Afterward, McCurry [Clinton’s press secretary] told the president this had not been a wise comment for a man with his reputation for philandering. Clinton snapped at him…

On the ensuing flight to Milwalkee that night…McCurry had a drink, and he was shooting the breeze with a dozen reporters clogging the aisle. One scribe asked about Clinton’s appraisal of the mummy.

“Probably does look good compared to the mummy he’s been fucking,” McCurry said.

Had one of the reporters published the remark, even with the expletive deleted, McCurry’s tenure at the White House probably would have been over.

From Spin Cycle by Howard Kurtz, pages 48-49.

Excerpts from my Journals Politics

Don’t you sell America to me.

Excerpts from my Journals

[Dated December 2001.]

Phil Green:

For Christ’s sakes, Henry, don’t you understand? It’s people like us, people in the middle that made this country work. And an…when people like ourselves get into this…this kind of thing, it takes it all down. That’s what’s ripping our country apart.

Harry Stoner:

You son of a bitch! Don’t you sell America to me. I’ve got friends over there sitting under the sand with bikinis on their heads…I used to get goosebumps every time I look at that flag. Don’t sell me America!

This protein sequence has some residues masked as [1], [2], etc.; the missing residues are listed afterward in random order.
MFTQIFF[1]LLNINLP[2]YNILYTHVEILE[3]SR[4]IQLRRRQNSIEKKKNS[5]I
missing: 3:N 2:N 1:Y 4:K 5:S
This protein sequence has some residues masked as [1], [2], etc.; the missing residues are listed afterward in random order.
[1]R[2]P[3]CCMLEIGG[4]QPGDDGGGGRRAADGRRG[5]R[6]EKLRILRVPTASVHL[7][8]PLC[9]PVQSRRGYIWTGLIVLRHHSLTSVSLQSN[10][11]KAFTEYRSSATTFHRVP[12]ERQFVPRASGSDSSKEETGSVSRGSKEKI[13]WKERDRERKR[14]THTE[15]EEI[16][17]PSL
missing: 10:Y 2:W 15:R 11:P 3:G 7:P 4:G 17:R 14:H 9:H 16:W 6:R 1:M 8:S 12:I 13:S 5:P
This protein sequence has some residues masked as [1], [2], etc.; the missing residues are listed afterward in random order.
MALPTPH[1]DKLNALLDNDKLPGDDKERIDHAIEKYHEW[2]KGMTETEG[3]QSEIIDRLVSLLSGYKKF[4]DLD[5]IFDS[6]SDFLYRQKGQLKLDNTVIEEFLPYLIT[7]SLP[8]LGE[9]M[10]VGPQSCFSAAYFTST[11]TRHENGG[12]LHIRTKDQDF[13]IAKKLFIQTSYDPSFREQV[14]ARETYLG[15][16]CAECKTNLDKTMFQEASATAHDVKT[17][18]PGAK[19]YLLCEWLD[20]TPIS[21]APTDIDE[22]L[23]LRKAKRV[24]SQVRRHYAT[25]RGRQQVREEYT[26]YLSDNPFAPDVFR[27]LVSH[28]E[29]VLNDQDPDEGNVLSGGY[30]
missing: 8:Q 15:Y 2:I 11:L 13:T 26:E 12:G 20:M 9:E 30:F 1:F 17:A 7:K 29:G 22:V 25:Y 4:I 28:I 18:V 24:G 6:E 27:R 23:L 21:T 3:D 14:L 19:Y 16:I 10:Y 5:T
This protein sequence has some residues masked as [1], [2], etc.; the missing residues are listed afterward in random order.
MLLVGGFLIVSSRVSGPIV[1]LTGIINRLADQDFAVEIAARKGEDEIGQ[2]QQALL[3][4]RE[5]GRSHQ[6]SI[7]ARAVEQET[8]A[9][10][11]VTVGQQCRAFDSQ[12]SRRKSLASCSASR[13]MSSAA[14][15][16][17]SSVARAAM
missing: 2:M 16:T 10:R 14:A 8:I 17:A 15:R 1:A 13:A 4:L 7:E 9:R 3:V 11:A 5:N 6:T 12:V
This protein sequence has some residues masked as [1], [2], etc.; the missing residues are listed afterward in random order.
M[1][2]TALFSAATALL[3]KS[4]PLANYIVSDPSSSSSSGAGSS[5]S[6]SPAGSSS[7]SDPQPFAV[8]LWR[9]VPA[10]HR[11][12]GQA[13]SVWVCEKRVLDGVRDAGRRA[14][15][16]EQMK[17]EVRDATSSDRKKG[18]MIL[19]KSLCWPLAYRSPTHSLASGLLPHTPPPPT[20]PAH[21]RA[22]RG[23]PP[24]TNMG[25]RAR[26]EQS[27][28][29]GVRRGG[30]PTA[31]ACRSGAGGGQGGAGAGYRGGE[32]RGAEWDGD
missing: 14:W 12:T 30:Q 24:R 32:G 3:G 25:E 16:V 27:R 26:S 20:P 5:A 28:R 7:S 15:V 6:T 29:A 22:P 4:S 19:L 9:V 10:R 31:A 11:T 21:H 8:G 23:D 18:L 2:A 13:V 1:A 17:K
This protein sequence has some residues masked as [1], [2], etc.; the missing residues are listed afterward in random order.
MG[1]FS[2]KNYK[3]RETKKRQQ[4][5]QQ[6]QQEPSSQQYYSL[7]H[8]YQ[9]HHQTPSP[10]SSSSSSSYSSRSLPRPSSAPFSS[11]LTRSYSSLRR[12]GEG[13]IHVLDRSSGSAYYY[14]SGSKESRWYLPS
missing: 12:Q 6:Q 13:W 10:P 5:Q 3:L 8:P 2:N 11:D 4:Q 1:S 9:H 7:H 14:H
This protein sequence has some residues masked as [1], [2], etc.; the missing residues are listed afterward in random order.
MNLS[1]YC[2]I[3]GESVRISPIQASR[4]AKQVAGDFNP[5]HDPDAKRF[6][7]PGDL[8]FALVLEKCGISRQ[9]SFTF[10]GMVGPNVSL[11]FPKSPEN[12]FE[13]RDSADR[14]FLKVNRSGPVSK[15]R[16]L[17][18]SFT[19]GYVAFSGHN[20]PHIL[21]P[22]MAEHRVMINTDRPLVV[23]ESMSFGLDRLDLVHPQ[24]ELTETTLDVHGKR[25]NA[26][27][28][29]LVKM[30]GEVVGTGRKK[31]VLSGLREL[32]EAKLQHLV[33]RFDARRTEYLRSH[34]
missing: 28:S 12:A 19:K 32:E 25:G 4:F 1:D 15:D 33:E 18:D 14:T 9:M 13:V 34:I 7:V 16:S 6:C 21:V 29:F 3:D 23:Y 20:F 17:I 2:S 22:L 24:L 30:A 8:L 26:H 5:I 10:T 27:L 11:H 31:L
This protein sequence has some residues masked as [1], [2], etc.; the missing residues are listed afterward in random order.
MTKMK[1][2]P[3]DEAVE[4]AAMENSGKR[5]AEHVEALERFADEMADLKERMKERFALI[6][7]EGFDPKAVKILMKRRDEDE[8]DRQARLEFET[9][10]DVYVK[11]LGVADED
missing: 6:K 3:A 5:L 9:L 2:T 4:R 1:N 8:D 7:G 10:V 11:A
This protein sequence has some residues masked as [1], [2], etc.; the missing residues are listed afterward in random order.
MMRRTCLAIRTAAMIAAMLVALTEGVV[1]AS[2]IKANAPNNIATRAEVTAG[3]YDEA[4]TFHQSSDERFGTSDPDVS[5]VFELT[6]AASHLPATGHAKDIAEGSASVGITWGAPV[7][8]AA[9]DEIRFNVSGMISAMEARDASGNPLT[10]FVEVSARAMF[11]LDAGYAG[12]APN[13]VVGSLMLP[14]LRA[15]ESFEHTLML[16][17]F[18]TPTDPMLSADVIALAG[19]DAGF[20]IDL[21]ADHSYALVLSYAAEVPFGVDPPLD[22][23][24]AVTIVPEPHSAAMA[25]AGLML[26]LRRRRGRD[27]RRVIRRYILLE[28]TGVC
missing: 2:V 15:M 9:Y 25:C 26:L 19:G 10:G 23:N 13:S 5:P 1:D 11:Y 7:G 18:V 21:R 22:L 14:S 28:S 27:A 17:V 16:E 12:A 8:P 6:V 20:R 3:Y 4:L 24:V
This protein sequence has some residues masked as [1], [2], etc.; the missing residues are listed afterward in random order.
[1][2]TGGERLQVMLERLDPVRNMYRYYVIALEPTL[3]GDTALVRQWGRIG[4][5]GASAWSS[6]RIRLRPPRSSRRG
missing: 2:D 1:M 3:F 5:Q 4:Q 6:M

From Save the Tiger, a 1973 film for which Jack Lemmon won an Oscar playing Harry Stoner, a staid businessman whose personal and professional misconduct over the course of two days is supposed to reflect the societal disorder unleashed by the 1960s.


Introducing a new feature: “Excerpts from my Journals”

Beginning tomorrow, I will be posting excerpts from the journals I kept during high school and college. The journals were a mish-mash of things – quotations from movies, songs, and books; diary entries about my day; lists of every sort; diagrams of historical events; reflections on art, theology, philosophy, politics; poems; news clippings; and other odds and ends.

I just picked up the books from my house a short time ago. I wanted to use some of the quotes I had taken down for the blog – but as I reviewed the books, I found that as often as I was deeply embarrassed by what I had written and noticed, I was impressed.

Starting tomorrow, I will be posting from these journals on a regular basis. I’ve edited some of the items slightly – for grammatical and spelling mistakes – and when needed I will give the items appropriate context.  I hope you all enjoy the new content.

Life Politics Prose

Quote of the Day

Smooth seas do not make skillful sailors.

African proverb.

Life Prose

These doomy, gloomy, over-psychologized, terminally ironic, post-humanist, post-postmodern times